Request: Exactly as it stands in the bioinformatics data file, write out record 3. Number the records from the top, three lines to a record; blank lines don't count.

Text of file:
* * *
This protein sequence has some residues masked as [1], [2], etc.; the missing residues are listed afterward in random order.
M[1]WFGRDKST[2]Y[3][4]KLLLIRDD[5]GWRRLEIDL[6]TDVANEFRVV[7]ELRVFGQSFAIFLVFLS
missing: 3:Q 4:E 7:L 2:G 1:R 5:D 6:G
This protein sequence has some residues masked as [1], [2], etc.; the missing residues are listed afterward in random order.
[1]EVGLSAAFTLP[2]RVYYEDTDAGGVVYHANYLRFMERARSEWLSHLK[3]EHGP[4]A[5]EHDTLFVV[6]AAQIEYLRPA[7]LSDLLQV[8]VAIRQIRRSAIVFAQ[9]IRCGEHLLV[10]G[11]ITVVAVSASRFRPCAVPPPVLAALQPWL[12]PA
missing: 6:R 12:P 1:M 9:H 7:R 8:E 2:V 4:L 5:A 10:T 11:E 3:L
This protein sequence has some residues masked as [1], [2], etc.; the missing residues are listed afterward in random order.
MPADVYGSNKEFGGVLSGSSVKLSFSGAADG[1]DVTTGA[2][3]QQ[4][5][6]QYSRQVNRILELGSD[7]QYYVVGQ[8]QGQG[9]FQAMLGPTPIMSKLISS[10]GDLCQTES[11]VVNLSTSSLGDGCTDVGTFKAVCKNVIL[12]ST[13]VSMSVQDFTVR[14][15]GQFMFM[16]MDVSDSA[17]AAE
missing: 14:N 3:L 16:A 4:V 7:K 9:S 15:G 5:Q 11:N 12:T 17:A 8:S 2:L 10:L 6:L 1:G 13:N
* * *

This protein sequence has some residues masked as [1], [2], etc.; the missing residues are listed afterward in random order.
MPADVYGSNKEFGGVLSGSSVKLSFSGAADG[1]DVTTGA[2][3]QQ[4][5][6]QYSRQVNRILELGSD[7]QYYVVGQ[8]QGQG[9]FQAMLGPTPIMSKLISS[10]GDLCQTES[11]VVNLSTSSLGDGCTDVGTFKAVCKNVIL[12]ST[13]VSMSVQDFTVR[14][15]GQFMFM[16]MDVSDSA[17]AAE
missing: 14:N 3:L 16:A 4:V 7:K 9:S 15:G 5:Q 11:N 12:T 17:A 8:S 2:L 10:L 6:L 1:G 13:N